I'm half-way through my Charlotte Sabbatical, and if I'm being super honest my life hasn't looked all that different from my treehouse home in Dilworth, minus extra pool + ocean time, of course ;)
I still wake up precisely 4 minutes before my alarm goes off, I'm still carefully planning my grocery runs outside of busy hours, Fizzgig is still getting older, Disney movies are still my refuge, and the revolution/evolution is STILL happening.
One of the not-so-fun emotions I've been spinning around in lately is "helplessness". Ya know, when it feels like the universe is mocking my meticulously curated goals and plans, I laugh/cry at quotes around manifestation, and am exhausted from being used as a political pawn....I promise I'm ok AND the thoughts can rapidly swirl with so much uncertainty.
In one of the books I'm currently reading, The Surrender Experiment,author Michael Singer reminds us that "The universe has been around for 13.8 billon years, and the processes that determine the flow of life around us did not begin where we were born, nor will they end when we die. What manifests in front of us at any given moment is actually something truly extraordinary - it is the end result of all the forces that have been interacting together for billons of years. We are not responsible for even the tiniest fraction of what is manifesting around us. Nonetheless, we walk around constantly trying to control and determine what will happen in our lives. No wonder there's no much tension, anxiety, and fear."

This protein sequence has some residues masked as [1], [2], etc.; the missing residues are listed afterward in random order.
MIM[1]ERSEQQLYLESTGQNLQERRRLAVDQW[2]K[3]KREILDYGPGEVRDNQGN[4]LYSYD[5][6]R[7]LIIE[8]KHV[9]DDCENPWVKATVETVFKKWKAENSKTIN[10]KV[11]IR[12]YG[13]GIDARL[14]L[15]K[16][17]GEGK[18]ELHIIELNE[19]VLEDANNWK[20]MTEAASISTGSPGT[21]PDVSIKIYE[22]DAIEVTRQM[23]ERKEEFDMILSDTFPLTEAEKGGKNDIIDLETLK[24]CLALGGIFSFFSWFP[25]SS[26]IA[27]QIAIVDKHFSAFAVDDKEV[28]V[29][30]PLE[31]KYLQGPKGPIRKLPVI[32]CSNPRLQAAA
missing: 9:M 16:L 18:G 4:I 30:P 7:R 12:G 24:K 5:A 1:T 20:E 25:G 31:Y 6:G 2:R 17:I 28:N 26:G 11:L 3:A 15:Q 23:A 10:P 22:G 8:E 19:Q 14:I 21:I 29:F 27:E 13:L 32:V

Of course, we always have choices, which can alter our life's direction. We have desires of the heart, and free will to move towards these desires, and even trade our voices and fins for legs, or begin an epic quest. It's when we get so fixated on the outcome that we cause ourselves unnecessary suffering.
Singer proposes a question "If the natural unfolding of the process of life can create and take care of the entire universe, is it really reasonable for us to assume that nothing good will happen unless we force it to?"
When I struggle, it feels like treading water in the middle of a tumultuous ocean with no shore in sight. When I release the struggle, at first it feels like sinking and it's scary. But then...just like inFinding Nemo, there's a deeper undercurrent, a softer and more authentic current, one that takes me right back home.
When I am able to zoom out of my I-centered, ego-driven story, there is a magic that occurs. I'm able to see more of the bigger, less linear, picture. Suddenly, ease is felt, life has that extra sparkle, and I have the energy to discover what's just beyond the river bend.
All of this whimsical talk is the result of sitting with the feelings, stories, and chaos. "The work" is usually the montage part of the movie, but in real life there's no catchy song that fast-forwards through the muck to the good stuff. There's a maleficent beauty in coming apart completely.